Although non-compliance in chemotherapy patients is a serious concern, these patients are usually more willing to tolerate nausea side effects due to the gravity of the disease than patients suffering from less imminently life-threatening illnesses. Nevertheless, there is a need for making the administration of chemotherapy a less onerous burden to the patient.

Learned taste-aversion is particularly a problem for medication that is prescribed in a continuous treatment regime. In this case, the patient will associate the odor or taste of the medication with the effect of the medication. Some patients will become nauseated before ingestion of the medication. Often, even the mere smell of the medication released from opening a medicine bottle can cause the patient to make a decision not to take the medication. There is, therefore, a need for a system, or dispensing arrangement, for increasing patient compliance with a prescribed drug regimen by avoiding learned taste-aversion.

It should be noted that taste-aversion is particularly a problem with children (and the elderly). Since, the Food and Drug Administration (FDA) now requires pediatric formularies for all medicines that are prescribed for adults, there is a need for child-friendly medication that avoids the development of learned taste-aversion.

Various techniques have been proposed to mask taste and/or odor, including highly compressed tablets or pills so that they will not disintegrate in the mouth; providing taste-masking coatings; providing the medication, in liquid or solid form, inside an un-flavored gelatin capsule; providing the active agent in a flavored, liquid suspension; adding taste inhibitors, taste maskers, flavorings and flavor augmentors; forming salts that have less taste; forming adsorbates with synthetic cationic exchange resins; concealing the drug in a food matrix; etc. In addition to the foregoing, compositions have been proposed that include ingredients to inhibit or prevent undesirable side effects of the type that would cause non-compliance. There is a need, however, for a simple, inexpensive system, or drug dispensing arrangement, that obviates the need for complicated manufacturing techniques and the addition of expensive ingredients. Of course, there remains a need for a system, or drug dispensing arrangement, that clearly dissociates side effects, particularly gastrointestinal discomfort, such as nausea and/or vomiting, from oral ingestion of medication.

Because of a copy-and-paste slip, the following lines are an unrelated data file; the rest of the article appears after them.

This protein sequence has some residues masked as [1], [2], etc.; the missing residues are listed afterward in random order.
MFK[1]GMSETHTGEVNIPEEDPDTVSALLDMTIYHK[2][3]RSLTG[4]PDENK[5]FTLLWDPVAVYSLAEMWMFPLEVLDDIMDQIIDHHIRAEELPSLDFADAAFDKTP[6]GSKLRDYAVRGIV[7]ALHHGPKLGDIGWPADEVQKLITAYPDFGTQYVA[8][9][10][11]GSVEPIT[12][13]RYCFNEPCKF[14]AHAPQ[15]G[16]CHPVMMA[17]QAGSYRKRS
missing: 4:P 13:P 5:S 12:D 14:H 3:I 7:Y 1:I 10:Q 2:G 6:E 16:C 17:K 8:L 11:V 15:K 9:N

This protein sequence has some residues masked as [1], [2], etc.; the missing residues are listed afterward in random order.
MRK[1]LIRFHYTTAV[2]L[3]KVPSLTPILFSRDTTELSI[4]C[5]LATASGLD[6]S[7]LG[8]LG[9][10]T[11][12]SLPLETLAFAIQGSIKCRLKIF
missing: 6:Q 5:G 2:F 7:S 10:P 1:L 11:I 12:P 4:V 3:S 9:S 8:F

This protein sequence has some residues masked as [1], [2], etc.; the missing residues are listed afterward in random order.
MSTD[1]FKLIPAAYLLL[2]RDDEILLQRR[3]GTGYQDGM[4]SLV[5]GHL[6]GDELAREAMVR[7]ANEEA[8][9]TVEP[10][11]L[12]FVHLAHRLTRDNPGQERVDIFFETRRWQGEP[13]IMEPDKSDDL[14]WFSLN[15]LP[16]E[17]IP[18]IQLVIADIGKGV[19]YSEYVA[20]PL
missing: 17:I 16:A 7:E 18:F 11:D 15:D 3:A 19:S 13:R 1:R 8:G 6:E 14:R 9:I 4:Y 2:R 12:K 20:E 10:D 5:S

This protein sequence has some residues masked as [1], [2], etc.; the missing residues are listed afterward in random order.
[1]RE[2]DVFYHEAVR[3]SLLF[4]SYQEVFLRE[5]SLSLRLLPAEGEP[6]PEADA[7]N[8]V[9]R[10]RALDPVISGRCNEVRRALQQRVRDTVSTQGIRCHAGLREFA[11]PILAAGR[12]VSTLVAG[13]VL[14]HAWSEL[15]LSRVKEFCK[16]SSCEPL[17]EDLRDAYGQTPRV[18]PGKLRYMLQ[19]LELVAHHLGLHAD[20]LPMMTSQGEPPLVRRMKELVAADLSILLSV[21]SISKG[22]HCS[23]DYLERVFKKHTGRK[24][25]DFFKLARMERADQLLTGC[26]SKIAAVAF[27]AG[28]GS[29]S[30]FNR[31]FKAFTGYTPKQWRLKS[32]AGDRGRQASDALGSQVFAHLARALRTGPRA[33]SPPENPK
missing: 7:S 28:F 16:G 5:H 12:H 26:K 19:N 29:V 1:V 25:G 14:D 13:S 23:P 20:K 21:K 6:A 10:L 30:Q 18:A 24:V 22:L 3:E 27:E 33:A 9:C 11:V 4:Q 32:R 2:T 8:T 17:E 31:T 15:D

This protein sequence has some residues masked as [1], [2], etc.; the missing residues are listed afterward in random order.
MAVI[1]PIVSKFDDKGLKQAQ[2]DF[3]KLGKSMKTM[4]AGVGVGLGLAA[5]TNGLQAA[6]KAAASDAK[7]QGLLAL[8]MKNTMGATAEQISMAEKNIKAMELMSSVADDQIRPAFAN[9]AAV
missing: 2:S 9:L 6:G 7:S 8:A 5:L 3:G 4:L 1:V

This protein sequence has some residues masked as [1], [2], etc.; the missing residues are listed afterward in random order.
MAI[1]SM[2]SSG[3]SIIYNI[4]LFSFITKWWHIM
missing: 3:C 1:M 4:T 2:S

It is, therefore, an object of this invention to provide a system for dissociating side effects, particularly gastrointestinal discomfort, such as nausea and/or vomiting, from oral ingestion of medicine, and particularly medicine having an unusual or bad taste.

It is also an object of this invention to provide a dispensing arrangement for a drug treatment regimen that dissociates negative side effects from oral ingestion of medicine, and thereby increases patient compliance and comfort.

SUMMARY OF THE INVENTION

The foregoing and other objects, features, and advantages are accomplished by this invention which is a system for dissociating side effects, particularly gastrointestinal side effects, such as nausea and/or vomiting, from administration of a medication, and particularly from oral ingestion of a medication, in order to eliminate the development of learned taste-aversion. In accordance the invention, the connection between the smell/taste of the drug and any discomfort caused by ingestion of the medication, is preferably accomplished without changing or altering the active drug component. In a practical embodiment of the invention, a drug dispensing arrangement is provided to counteract the development of taste-aversion.

In order to counteract the conditioning principles involved in learned taste-aversions, it is important that medicines are created with flavors that are well-liked and known outside of, and prior to, the medical experience. In addition, it is important that the explicit association between a particularly flavored substance and a response outcome, such as nausea, is dissociated. In accordance with the principles of the invention, if a large, random and unpredictable order of flavors, and preferably well-known and pleasant flavors, are experienced in conjunction with one specific medication, the ability to form an explicit association between any one flavor and the untoward side effect will not be possible.

Further, most medications that cause nausea as a side effect, do not do so every time. Thus, if many different, random flavors are provided, sometimes one of those flavors may be associated with nausea, but at other times it would not. These sporadic connections further ensure that a generalized conditioned response of nausea to the medication, as a whole, would be unlikely to form. Of course, a sufficient number of positive, or pleasant, flavors must be provided to assure that associations are not formed. In an illustrative embodiment of the invention, at least ten flavors are provided.

In an illustrative embodiment of the invention, a supply of medication is provided to the patient in a flavor-dissociating drug dispensing arrangement, illustratively, a blister pack containing a random distribution of uniformly colored pills of multiple, familiar flavors so that a patient is not able to learn to any association between the flavor/odor/color of a pill and any subsequent nausea or stomach upset.